Eat your vegetables. Never thought that this could include summer squash — squash was not a favorite vegetable when I was young. But over the years, I’ve discovered some tasty ways to prepare this vegetable. I have a plentiful supply of basil and summer squash growing in my garden and found two very similar recipes which include these two ingredients — one is sweet; the other sour.
Health Benefits to Summer Squash
There are health benefits to summer squash which makes eating this vegetable a little more tolerable. Squash is low in calories and fills you up–a nice benefit. Squash supplies Vitamin C and B-complex vitamins and the colorful skins are rich in antioxidants including the carotenoids lutein and zeaxanthin. These phytochemicals are being studied for their action in helping prevent chronic diseases. Squash contains fiber, especially pectin–a type of fiber being studied because of its ability to provide protection against diabetes and better regulation of insulin. So when you eat squash there is some surprising nutritional value, too.
Growing Squash in the Garden
I always thought that spring was the time to plant summer squash in a Louisiana garden. But this summer I have been stopping by a satellite farmer’s market on Tuesdays. One of the farmers from Ponchatula made a remark that he grows a fall crop of summer squash and cantaloupes, planting them in July. I figured if he could grow them — so could I. The above photo shows the summer squash and zucchini that I grew. Not bad for me! Below is the vegetable farmer from Ponchatula; I like to support local farmers and appreciate a fresh supply of produce.
Growing Basil in the Garden
Basil is an annual–which means it only grows for only one season and must be re-planted every year. But fortunately, basil is easy to grow. I spread the tiny seeds over the ground and they all spout. One little seed packet yields alot of basil. The plants don’t require much attention–I just leave them alone and they continue to grow through the droughts and the pouring rain. When basil flowers, just pinch off the flowers and they make more stalks! I always need ways to use basil; fresh basil pesto is one idea. But basil makes a nice flavor addition for other foods, too; it pairs nicely with summer squash in these two recipes.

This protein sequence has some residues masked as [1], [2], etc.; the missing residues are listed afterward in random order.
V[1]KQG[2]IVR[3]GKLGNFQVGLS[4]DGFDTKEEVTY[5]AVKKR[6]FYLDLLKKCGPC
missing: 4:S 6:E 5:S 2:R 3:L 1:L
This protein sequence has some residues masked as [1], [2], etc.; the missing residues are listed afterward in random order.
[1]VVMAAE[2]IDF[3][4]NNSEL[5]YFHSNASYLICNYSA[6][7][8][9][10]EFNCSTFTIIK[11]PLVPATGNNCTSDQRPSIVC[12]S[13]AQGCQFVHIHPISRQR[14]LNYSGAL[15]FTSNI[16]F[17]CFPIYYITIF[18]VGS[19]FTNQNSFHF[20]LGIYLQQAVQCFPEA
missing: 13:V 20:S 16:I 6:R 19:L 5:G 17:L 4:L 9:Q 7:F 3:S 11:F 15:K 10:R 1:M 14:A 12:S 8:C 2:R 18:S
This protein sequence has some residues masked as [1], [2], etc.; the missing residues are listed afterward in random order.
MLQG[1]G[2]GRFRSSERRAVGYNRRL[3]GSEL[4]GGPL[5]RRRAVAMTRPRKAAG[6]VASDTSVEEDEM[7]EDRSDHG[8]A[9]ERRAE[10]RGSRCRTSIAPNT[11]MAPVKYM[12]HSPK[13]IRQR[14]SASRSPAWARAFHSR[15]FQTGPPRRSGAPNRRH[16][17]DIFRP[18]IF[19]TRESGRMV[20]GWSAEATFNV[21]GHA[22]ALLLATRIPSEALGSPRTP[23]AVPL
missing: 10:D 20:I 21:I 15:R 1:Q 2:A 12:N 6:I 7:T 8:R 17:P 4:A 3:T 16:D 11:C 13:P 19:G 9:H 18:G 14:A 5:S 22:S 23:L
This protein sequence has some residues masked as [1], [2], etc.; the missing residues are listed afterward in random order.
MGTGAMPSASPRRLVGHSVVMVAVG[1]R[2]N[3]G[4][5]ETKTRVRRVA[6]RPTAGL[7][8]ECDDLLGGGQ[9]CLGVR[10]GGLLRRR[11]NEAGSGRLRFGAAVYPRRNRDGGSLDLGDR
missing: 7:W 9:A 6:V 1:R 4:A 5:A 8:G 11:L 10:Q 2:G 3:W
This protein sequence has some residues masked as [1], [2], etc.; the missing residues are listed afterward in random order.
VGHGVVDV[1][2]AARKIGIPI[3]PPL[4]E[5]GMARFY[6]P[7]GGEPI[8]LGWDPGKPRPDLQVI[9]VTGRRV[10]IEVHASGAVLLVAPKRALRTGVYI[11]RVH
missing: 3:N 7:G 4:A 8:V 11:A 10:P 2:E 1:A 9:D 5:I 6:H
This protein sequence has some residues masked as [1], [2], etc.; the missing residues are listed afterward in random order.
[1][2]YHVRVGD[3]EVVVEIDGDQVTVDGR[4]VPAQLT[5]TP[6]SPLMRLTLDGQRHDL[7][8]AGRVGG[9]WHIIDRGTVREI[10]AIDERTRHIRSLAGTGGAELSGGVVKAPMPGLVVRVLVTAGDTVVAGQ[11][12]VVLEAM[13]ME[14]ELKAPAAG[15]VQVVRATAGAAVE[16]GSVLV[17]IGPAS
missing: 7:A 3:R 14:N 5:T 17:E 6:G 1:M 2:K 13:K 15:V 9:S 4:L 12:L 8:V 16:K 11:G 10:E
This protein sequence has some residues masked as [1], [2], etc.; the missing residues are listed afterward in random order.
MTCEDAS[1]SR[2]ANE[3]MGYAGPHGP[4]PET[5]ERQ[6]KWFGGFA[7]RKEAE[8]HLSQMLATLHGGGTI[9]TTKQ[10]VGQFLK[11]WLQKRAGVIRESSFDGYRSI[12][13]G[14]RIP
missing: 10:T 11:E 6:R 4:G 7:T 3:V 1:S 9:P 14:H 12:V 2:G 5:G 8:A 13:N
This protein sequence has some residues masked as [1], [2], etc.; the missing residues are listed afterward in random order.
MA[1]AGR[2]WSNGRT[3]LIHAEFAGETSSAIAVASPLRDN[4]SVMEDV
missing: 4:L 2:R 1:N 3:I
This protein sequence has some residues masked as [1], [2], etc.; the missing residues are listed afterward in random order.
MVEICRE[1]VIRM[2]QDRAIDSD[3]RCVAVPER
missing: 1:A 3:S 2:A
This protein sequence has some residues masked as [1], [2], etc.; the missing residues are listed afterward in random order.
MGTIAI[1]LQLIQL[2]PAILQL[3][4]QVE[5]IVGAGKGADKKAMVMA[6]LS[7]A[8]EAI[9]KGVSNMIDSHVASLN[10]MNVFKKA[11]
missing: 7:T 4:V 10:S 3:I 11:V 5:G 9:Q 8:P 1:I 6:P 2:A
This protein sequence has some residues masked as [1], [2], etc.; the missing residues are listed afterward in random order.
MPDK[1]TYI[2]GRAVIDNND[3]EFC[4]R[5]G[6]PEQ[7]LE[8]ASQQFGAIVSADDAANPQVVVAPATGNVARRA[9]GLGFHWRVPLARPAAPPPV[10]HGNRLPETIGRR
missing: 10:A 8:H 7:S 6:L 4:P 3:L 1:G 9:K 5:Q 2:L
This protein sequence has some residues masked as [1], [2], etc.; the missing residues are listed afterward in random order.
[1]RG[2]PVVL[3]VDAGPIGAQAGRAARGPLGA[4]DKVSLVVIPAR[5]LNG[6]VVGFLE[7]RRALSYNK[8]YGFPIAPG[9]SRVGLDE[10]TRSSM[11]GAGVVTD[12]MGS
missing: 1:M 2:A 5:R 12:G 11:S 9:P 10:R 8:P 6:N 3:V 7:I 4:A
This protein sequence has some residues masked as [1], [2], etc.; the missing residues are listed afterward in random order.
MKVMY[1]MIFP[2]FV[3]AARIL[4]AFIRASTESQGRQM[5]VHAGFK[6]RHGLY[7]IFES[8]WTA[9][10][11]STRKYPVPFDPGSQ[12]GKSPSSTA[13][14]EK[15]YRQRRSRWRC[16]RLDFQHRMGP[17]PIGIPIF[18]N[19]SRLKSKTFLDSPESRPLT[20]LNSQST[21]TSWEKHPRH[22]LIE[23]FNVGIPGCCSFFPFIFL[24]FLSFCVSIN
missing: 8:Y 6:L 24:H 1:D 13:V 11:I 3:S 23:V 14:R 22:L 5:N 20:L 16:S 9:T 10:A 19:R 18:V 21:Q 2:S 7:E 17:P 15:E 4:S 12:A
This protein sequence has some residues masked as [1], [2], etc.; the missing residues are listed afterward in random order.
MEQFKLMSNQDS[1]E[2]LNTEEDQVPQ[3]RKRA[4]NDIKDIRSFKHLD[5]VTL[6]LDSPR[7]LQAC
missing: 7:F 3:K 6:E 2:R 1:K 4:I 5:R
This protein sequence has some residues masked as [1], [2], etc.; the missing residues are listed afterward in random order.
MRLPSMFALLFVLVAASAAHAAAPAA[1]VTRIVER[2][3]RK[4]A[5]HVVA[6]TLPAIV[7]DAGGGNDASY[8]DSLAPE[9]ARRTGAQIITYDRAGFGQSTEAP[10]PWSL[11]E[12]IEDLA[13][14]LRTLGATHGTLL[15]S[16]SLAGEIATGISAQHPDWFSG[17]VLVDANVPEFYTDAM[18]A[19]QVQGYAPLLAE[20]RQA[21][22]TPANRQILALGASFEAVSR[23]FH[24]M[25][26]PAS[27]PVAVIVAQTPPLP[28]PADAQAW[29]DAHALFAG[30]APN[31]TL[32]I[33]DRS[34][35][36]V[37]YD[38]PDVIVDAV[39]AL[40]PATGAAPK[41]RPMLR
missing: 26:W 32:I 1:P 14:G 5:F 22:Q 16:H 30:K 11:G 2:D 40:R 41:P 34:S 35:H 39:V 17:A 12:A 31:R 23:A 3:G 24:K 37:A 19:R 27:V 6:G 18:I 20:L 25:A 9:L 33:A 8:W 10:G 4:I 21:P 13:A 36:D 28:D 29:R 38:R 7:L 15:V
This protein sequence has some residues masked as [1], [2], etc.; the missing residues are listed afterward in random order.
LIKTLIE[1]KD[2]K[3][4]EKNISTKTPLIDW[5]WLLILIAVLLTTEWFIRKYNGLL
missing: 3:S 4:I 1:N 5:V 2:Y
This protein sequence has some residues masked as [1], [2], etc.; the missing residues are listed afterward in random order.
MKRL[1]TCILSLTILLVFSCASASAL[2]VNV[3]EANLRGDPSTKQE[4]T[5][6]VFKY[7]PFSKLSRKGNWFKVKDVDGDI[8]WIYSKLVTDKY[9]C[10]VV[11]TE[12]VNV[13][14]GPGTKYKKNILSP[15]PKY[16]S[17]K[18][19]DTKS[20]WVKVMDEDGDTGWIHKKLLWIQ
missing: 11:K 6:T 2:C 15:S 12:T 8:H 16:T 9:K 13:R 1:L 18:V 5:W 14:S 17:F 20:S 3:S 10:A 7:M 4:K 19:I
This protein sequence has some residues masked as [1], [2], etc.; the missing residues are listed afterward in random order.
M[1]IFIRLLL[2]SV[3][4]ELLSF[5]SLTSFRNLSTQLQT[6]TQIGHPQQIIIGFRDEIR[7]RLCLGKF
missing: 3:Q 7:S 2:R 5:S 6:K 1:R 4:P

Two Squash and Basil Stir Fry Recipes
Both the recipes are stir-fry or steamed squash recipes.The seasoning ingredients–onions, bell peppers, basil, pepper–to add to the flavor as squash is rather bland. One summer squash medley has a sweet flavor with the addition of honey. I was a little skeptical, but it is quite nice.
I use a heavy cast-iron coated skillet to prepare these dishes. Saute the onions in margarine, adding bell peppers and garlic (optional). Then add the squash, lower temperature and cook until tender adding other ingredients as directed.
Both these stir fry recipes are quick to prepare; you just need a skillet–no other pots or pans. And the recipes are adaptable to what you have on hand, diced red pepper makes an colorful addition.
Squash and Vegetable Saute
- 1 large onion, sliced
- 1 garlic clove, minced (optional)
- 3 Tbsp margarine
- 3 cups combination of sliced zucchini and yellow squash
- 3/4 cup chopped green pepper
- 1 tsp salt
- 1/8 tsp pepper
- 1 tsp crushed dried oregano
- 1 tsp fresh thyme leaves, chopped
- 2 Tbsp fresh basil leaves, torn
- Saute onion, garlic and margarine in large skillet over medium heat for 5 minutes.
- Add squash. Cover and cook for about 5 minutes.
- Uncover and add green pepper. Cook over low heat, turning occasionally with spatula, until squash it fork tender, about 5 more minutes.
- Stir in seasonings, herbs and vinegar.
Here is the second recipe using honey and white wine mustard.
Creole Squash Medley adapted from William Phillips in Baton Rouge Dietetic Association's Lite Cookbook
- 6 medium yellow squash
- 2 medium white onions
- 1 Tbsp margarine
- 1/2 tsp salt (optional)
- 1/2 tsp black pepper
- 1/2 tsp sage (optional)
- 2 Tbsp fresh basil, torn in small pieces
- 2 Tbsp honey
- 2 Tbsp white wine mustard
- 2 Tbsp warm water
Instructions and Steps:
- Thinly slice squash and cut onions into separate rings.
- Saute onions in margarine for 3 to 4 minutes.
- Add the squash and saute for 5 additional minutes.
- Combine the salt (optional), pepper, sage (optional), basil, honey, mustard and warm water. Add to squash Cook until done. Best if squash is not overcooked; still slightly firm.
Both these recipes are great ways to get some vegetables into meals. Surprise your family!
The Worlds Healthiest Foods. Summer Squash. //www.whfoods.com/genpage.php?tname=foodspice&dbid=62